Can you believe we are in week six? Time goes by so quickly in the life of a school. Our College is a very dynamic place with many moving parts. My reflection this fortnight centres on effective leadership.  

Thus far, I have been asking a lot of questions, such as how the College functions, relational dynamics, team structures, how we communicate and reflecting on how we respond in challenging situations. From a leadership perspective, what is critical to success is an understanding of self, as this is where leadership begins.  

Leadership at our College is not confined to those in positions of responsibility. All members of staff lead in some way; support staff, teachers and those in formal positions have leadership responsibilities. Successful Leadership of the College must exist at all levels – not just at “the top”.  

Exercising in constructive thinking and behavioural styles will help us achieve the best possible outcomes as we work together; students, staff and parents, bringing “life” to one another.  

Have you worked with others who predominantly demonstrate healthy styles of thinking, behaviour and “ways of being”? These people often strive for high levels of personal and professional satisfaction, ability to develop healthy relationships, work effectively with people and are proficient at accomplishing tasks. These people are generally optimistic, creative, visionary, working collaboratively and constructively with others to achieve positive outcomes.  

Others may predominantly exercise in self-protective thinking and behaviour that illustrates insecurity in their way of being. In this circumstance, individuals may be prevented from performing effectively by their need for acceptance by others, self-protection and a need to avoid threatening situations and people. In this situation, issues can be ignored or smoothed over without resolution new ideas are deemed to be too risky initiative and creativity may be absent and a dependency to follow rules can exist without taking common sense approaches when they present.  

There are others who predominantly reflect a concern for maintaining their status or position. These individuals tend to over-emphasise the quality of the tasks they are completing and pay little attention to the needs and concerns of others.  Again, ineffectiveness comes from a place of insecurity as opposed to satisfaction and a healthy balance between people and tasks. Atmospheres of blame, conflict, combat, over-assertiveness and ignorance may exist. This style of operating doesn’t sound very positive does it?! 

I would like to thank families for the positive interactions I have had to date. Whenever we meet to discuss the needs of the College, staff and/or our students, you are invited to join us to work together constructively to achieve the best outcomes together. How do we make this work? It can simply look like this:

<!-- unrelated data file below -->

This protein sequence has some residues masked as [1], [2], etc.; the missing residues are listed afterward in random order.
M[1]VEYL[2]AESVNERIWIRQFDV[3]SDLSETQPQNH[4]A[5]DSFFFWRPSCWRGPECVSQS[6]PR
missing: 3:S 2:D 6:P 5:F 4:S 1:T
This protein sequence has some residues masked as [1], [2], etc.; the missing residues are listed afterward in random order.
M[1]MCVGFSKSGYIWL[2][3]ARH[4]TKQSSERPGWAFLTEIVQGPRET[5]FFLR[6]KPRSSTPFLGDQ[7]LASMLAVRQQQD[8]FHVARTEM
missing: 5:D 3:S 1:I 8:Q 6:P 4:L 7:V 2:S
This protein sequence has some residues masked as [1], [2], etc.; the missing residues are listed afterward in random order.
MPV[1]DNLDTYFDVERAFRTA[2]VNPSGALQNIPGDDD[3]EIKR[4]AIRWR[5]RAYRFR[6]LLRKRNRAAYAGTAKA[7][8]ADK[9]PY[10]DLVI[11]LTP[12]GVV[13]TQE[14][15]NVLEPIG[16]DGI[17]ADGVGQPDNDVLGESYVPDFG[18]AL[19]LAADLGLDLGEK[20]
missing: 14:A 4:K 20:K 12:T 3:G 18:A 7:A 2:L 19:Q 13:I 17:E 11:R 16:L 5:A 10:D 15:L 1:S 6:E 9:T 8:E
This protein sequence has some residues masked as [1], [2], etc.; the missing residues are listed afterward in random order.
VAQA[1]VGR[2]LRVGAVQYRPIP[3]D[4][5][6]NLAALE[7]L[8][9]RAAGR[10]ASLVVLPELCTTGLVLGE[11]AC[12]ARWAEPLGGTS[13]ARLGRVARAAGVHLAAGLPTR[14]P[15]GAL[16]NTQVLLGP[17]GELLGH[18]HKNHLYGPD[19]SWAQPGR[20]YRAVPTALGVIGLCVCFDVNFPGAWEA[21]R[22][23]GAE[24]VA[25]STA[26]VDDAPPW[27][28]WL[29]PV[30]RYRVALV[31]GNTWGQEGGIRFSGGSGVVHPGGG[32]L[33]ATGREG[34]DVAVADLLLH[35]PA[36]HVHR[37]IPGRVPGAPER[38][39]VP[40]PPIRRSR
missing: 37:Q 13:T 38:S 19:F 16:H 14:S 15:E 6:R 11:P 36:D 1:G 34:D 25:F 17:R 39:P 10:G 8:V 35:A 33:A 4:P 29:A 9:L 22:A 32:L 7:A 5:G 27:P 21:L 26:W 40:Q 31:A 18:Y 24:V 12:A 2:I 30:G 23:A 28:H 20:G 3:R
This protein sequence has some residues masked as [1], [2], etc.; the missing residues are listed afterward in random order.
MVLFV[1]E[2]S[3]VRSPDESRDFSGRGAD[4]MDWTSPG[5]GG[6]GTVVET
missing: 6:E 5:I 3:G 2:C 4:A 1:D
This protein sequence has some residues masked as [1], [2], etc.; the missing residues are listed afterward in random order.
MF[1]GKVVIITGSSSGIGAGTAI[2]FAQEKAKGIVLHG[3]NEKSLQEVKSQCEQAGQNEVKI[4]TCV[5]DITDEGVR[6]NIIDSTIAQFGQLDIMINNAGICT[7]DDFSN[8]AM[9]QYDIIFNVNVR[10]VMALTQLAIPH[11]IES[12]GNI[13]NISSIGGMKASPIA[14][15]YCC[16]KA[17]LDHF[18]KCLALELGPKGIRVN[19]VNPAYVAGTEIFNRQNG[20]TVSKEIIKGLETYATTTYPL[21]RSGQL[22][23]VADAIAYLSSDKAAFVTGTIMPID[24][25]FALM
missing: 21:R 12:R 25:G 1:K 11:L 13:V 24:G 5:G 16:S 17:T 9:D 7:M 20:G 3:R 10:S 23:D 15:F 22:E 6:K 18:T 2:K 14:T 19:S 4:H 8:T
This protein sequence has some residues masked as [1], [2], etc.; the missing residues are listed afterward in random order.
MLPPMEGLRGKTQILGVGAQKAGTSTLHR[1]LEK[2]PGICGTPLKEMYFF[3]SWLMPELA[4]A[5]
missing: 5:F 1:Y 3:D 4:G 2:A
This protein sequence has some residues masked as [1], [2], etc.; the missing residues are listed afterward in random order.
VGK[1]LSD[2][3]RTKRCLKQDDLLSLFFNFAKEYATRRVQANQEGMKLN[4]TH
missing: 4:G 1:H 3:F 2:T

Discussions are relaxed and open 

People take the time to listen to one another 

Alternatives are explored with shared goals kept in mind 

Communication is supportive and constructive 

There is a willingness to demonstrate humility, particularly when we can do things better 

Conflicts and differences are used to demonstrate better ideas 

Problems are viewed positively as interesting and challenging tasks. 

Do you consistently see this style of interaction, behaviour and attitude in the College?  

Earlier in this piece, I have been asking some questions internally, but it is also very important that we are asking all members of our community questions in relation to where we have been, where are we going and how will we get there?  

In 2018, Marist Regional College undertook a community survey. A lot has changed in this time. An important point in relation to these changes include the 17 new staff we have this year. Another consideration is that the life of our Strategic Direction is coming to an end and we need to reflect on what we want for the future of our College.  

I challenge this community to be creative, daring and imaginative as we explore future possibilities together. We have an opportunity to build and advance the College to our choosing.  

In coming weeks, you will have an opportunity to complete a community survey. Please do not think “oh no, not another survey!”  Please try to see this as an opportunity to have input into crafting a new vision for Catholic Secondary Education in the state’s far north-west.  

 In partnership


Gregg Sharman  

Acting Principal